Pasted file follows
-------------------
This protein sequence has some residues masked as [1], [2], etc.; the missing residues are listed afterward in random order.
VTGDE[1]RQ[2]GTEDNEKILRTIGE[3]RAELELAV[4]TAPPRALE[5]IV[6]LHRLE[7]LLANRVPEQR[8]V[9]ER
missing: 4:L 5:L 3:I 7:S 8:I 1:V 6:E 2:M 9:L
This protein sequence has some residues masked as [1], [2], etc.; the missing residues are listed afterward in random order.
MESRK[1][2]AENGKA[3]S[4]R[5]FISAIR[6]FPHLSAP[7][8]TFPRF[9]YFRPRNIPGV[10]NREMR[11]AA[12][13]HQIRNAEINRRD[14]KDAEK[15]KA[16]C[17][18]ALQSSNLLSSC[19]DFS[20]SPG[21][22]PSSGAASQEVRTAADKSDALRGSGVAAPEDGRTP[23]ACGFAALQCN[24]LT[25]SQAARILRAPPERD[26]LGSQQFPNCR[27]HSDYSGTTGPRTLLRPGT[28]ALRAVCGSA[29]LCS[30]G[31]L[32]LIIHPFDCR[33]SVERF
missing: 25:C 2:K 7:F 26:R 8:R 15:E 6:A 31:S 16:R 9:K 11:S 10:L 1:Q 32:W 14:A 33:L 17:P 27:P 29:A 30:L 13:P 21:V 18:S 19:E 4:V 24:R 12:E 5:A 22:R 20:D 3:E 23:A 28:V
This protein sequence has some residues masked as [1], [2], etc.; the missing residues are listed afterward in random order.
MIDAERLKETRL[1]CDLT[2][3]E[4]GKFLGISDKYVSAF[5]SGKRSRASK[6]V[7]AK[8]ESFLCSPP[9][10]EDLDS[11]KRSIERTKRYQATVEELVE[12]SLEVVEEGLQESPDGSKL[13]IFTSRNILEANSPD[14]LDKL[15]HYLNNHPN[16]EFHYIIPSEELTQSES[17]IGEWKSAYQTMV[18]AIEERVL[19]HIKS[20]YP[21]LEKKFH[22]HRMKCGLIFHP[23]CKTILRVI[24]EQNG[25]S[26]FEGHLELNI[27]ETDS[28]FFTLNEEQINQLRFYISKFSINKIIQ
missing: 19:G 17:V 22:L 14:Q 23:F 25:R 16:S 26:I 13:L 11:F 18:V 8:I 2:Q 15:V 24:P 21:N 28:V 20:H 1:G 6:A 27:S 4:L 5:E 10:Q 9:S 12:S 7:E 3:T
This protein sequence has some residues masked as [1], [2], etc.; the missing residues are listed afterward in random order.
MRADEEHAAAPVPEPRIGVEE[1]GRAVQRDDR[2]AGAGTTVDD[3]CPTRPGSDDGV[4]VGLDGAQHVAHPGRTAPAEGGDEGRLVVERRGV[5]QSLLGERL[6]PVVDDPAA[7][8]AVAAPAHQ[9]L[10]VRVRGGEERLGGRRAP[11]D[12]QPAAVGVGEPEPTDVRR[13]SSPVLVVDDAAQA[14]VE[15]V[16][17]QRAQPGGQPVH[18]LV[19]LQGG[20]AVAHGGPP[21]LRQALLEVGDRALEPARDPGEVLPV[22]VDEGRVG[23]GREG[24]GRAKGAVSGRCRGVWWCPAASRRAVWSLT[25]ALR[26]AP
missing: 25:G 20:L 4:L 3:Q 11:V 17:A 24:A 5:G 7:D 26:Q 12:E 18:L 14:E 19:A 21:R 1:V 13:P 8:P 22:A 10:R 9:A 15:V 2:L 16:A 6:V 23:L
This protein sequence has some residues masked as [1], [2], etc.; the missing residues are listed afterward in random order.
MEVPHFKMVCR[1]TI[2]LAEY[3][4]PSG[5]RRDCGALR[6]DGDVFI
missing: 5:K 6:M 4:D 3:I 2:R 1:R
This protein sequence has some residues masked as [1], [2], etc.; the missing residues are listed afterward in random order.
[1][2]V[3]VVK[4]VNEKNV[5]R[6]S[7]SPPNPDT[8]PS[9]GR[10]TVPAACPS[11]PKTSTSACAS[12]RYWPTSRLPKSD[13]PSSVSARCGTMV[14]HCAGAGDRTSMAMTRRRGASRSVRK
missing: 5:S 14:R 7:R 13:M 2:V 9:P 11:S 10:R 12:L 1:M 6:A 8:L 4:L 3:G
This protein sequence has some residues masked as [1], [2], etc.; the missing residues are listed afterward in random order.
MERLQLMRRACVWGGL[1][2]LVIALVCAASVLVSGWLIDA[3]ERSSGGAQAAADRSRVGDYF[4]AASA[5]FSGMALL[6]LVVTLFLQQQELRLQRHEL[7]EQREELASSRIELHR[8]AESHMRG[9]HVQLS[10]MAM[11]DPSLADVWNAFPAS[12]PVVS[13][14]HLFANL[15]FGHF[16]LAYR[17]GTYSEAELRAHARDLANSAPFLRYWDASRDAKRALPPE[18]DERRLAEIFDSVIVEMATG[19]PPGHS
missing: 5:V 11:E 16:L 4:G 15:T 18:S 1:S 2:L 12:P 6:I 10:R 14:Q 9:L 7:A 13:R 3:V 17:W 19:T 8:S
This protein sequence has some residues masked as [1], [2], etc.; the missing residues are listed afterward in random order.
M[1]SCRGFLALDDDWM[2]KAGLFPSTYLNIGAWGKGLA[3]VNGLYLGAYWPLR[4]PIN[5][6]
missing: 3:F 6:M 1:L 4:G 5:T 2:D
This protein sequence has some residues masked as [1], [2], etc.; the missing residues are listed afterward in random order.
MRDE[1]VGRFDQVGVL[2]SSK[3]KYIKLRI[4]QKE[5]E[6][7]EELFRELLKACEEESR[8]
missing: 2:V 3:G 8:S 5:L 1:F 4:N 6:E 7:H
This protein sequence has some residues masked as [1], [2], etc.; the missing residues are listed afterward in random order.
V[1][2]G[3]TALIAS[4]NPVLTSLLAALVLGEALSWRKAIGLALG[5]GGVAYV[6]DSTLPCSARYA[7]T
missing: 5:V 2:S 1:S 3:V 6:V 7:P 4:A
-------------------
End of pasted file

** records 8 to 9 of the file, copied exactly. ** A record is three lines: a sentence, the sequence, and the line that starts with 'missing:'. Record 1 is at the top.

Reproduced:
This protein sequence has some residues masked as [1], [2], etc.; the missing residues are listed afterward in random order.
M[1]SCRGFLALDDDWM[2]KAGLFPSTYLNIGAWGKGLA[3]VNGLYLGAYWPLR[4]PIN[5][6]
missing: 3:F 6:M 1:L 4:G 5:T 2:D
This protein sequence has some residues masked as [1], [2], etc.; the missing residues are listed afterward in random order.
MRDE[1]VGRFDQVGVL[2]SSK[3]KYIKLRI[4]QKE[5]E[6][7]EELFRELLKACEEESR[8]
missing: 2:V 3:G 8:S 5:L 1:F 4:N 6:E 7:H